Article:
In the Introduction, we merely stated that we would use “linguistic variety” as an umbrella term. We viewed this umbrella as necessary for both conceptual and empirical reasons. At a conceptual level, it is impossible to draw stable, non-arbitrary boundaries between (1) different languages; (2) different dialects of the same language; and (3) non-native, dialectal, sociolectal accents. For example, among linguists, it is often said that “a language is a dialect with an army and a navy” (Magner, 1974). This phrase captures the fact that variation occurs along a continuum, whereas hard boundaries are derived from political, social, and historical reasons, rather than true linguistic distance between two linguistic varieties. At an empirical level, it is not rare to find two “languages” that are closer to each other (in terms of mutual intelligibility and ease of processing) than two “dialects” of the same language. One often cited example is Dutch and German, intuitively conceived as two languages in spite of the fact that they are fairly mutually intelligible; in contrast, Taishanese and Pinghua (“dialects” of Cantonese, itself a “dialect” of Chinese) are not mutually intelligible.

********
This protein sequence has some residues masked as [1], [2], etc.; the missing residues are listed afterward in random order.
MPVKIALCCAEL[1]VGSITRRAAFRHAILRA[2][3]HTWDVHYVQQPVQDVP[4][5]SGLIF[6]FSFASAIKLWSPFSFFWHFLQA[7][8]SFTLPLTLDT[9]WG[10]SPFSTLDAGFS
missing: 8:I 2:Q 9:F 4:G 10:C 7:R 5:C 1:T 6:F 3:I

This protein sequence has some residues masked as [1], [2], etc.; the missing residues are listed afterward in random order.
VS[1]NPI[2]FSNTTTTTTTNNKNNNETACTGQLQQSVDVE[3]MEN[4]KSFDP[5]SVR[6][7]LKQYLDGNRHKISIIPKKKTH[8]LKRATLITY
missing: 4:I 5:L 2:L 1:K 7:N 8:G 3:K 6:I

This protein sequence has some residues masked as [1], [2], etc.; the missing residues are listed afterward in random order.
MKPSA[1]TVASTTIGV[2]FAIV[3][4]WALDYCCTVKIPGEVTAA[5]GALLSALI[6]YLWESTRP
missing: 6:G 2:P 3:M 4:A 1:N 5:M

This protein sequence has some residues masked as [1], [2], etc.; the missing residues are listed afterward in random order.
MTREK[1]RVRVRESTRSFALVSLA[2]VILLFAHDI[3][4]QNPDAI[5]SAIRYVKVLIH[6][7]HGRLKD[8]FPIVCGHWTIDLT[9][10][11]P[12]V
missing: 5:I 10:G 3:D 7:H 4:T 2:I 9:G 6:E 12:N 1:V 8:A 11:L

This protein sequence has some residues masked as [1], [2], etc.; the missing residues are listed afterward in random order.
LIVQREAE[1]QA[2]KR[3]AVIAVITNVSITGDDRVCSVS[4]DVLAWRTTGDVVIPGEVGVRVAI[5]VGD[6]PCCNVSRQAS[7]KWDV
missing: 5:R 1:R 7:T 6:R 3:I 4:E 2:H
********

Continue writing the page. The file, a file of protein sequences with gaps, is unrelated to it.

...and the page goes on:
Similarly, it is impossible to describe foreign accent as always being more distinct from the listener’s native language than an unfamiliar within-language accent. A common misconception is that dialects differ only in sound instantiation, but not suprasegmentally, whereas two languages will be different both at the segmental and the suprasegmental level. This is simply not the case. For instance, Dutch is rhythmically more similar to Standard Southern British (SSB) than Glaswegian English (White et al., 2012); therefore, it could be easier for SSB-learning infants to segment words in Dutch or Dutch-accented English than in Glaswegian English. Naturally, SSB adults will have a harder time understanding a Dutch speaker than a fellow Glaswegian, given the smaller lexical overlap with the former variety. In other words, it is not always the case that dialects are closer to each other than languages. Moreover, the degree to which processing an unfamiliar within-language accent resembles processing an unfamiliar foreign accent at any given age is an empirical matter and probably depends on the dimension of focus.